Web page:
Gestational Diabetes Mellitus Diagnosed With a 2-h 75-g Oral Glucose Tolerance Test and Adverse Pregnancy Outcomes

  1. Maria I. Schmidt, MD, PHD1,
  2. Bruce B. Duncan, MD, PHD1,
  3. Angela J. Reichelt, MD, PHD2,
  4. Leandro Branchtein, MD, PHD2,
  5. Maria C. Matos, MD, PHD2,
  6. Adriana Costa e Forti, MD, PHD3,
  7. Ethel R. Spichler, MD, PHD4,
  8. Judith M.D.C. Pousada, MD, PHD5,
  9. Margareth M. Teixeira, MD, MS6,
  10. Tsuyoshi Yamashita, MD7 and
  11. For the Brazilian Gestational Diabetes Study Group
  1. 1Department of Social Medicine, School of Medicine, Federal University of Rio Grande do Sul, Porto Alegre
  2. 2Postgraduate Program in Clinical Medicine, Federal University of Rio Grande do Sul, Porto Alegre
  3. 3Department of Clinical Medicine, School of Medicine, Federal University of Ceará, Fortaleza, Ceará
  4. 4Department of Obstetrics and Gynecology, Instituto Fernandes Figueira–Oswaldo Cruz Foundation, Rio de Janeiro
  5. 5Department of Medicine, Medical School, Federal University of Bahia, Salvador, Bahia
  6. 6Department of Medicine, Federal University of Amazonas, Manaus, Amazonas
  7. 7Hospital dos Servidores Públicos do Estado de São Paulo, São Paulo, Brazil


    OBJECTIVE—To evaluate American Diabetes Association (ADA) and World Health Organization (WHO) diagnostic criteria for gestational diabetes mellitus (GDM) against pregnancy outcomes.

    RESEARCH DESIGN AND METHODS—This cohort study consecutively enrolled Brazilian adult women attending general prenatal clinics. All women were requested to undertake a standardized 2-h 75-g oral glucose tolerance test (OGTT) between their estimated 24th and 28th gestational weeks and were then followed to delivery. New ADA criteria for GDM require two plasma glucose values ≥5.3 mmol/l (fasting), ≥10 mmol/l (1 h), and ≥8.6 mmol/l (2 h). WHO criteria require a plasma glucose ≥7.0 mmol/l (fasting) or ≥7.8 mmol/l (2 h). Individuals with hyperglycemia indicative of diabetes outside of pregnancy were excluded.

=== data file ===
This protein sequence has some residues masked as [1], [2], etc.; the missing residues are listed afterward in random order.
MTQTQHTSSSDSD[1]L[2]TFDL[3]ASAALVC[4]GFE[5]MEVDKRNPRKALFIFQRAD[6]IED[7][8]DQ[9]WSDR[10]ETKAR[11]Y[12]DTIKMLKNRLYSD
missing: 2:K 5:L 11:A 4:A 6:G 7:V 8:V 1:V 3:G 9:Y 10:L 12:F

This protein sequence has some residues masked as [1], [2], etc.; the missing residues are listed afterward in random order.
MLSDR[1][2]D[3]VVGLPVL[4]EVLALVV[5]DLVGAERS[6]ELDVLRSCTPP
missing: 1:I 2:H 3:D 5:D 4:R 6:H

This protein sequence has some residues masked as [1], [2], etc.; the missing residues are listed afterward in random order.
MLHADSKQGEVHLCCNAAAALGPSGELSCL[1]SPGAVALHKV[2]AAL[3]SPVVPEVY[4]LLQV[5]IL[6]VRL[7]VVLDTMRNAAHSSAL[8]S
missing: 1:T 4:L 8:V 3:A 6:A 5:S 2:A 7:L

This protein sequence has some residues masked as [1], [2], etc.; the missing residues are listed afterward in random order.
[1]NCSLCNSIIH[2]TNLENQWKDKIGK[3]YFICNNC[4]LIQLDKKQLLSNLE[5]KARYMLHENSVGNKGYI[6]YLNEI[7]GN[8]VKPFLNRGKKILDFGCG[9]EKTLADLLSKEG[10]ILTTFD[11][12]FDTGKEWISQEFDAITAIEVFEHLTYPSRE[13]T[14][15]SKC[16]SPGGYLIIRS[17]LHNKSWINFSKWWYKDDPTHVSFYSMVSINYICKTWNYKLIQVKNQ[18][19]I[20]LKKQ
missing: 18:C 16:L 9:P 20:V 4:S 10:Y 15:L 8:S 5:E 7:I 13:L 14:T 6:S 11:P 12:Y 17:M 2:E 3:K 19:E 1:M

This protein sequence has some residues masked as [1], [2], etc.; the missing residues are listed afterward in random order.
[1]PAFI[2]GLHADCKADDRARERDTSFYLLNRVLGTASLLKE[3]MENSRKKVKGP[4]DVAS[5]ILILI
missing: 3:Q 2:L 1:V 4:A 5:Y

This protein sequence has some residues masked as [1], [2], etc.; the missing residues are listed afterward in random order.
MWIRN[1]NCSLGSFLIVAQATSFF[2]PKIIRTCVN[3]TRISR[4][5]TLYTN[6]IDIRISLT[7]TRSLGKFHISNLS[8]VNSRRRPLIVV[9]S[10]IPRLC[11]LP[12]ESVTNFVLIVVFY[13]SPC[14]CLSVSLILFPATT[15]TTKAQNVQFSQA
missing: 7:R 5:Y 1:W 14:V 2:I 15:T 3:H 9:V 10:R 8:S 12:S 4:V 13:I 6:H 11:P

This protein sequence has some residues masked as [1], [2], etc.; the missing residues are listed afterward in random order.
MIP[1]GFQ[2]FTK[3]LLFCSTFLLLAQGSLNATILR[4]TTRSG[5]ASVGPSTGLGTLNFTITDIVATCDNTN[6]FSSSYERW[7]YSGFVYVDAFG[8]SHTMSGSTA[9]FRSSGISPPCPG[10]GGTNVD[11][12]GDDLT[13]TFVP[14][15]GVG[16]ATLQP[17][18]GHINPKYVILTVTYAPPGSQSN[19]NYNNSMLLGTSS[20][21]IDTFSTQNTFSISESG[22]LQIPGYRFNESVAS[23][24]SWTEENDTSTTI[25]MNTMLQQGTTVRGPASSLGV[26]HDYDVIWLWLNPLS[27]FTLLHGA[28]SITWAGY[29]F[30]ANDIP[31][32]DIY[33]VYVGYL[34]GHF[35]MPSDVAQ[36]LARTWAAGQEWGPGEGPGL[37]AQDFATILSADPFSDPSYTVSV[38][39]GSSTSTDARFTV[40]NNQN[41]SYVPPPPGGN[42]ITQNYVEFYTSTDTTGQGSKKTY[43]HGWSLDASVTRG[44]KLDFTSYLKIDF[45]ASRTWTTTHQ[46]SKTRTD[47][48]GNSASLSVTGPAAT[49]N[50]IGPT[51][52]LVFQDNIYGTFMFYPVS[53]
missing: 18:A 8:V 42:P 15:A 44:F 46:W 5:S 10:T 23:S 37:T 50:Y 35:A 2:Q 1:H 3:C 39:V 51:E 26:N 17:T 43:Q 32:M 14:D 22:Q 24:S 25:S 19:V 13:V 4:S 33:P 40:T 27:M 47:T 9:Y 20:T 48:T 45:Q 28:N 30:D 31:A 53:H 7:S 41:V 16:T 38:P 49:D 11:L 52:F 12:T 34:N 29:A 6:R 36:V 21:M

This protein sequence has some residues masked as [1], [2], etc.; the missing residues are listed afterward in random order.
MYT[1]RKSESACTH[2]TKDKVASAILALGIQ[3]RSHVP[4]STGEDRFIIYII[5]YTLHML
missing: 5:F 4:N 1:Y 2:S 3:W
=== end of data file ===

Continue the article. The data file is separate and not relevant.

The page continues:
RESULTS—Among the 4,977 women studied, 2.4% (95% CI 2.0–2.9) presented with GDM by ADA criteria and 7.2% (6.5–7.9) by WHO criteria. After adjustment for the effects of age, obesity, and other risk factors, GDM by ADA criteria predicted an increased risk of macrosomia (RR 1.29, 95% CI 0.73–2.18), preeclampsia (2.28, 1.22–4.16), and perinatal death (3.10, 1.42–6.47). Similarly, GDM by WHO criteria predicted increased risk for macrosomia (1.45, 1.06–1.95), preeclampsia (1.94, 1.22–3.03), and perinatal death (1.59, 0.86–2.90). Of women positive by WHO criteria, 260 (73%) were negative by ADA criteria. Conversely, 22 (18%) women positive by ADA criteria were negative by WHO criteria.

    CONCLUSIONS—GDM based on a 2-h 75-g OGTT defined by either WHO or ADA criteria predicts adverse pregnancy outcomes.


    • Address correspondence and reprint requests to Maria Inês Schmidt, Av. Luiz Manoel Gonzaga, 630/8, Porto Alegre, RS 90470-280 Brazil. E-mail: bbduncan{at}

      Received for publication 12 October 2000 and accepted in revised form 28 February 2001.

      A table elsewhere in this issue shows conventional and Système International (SI) units and conversion factors for many substances.

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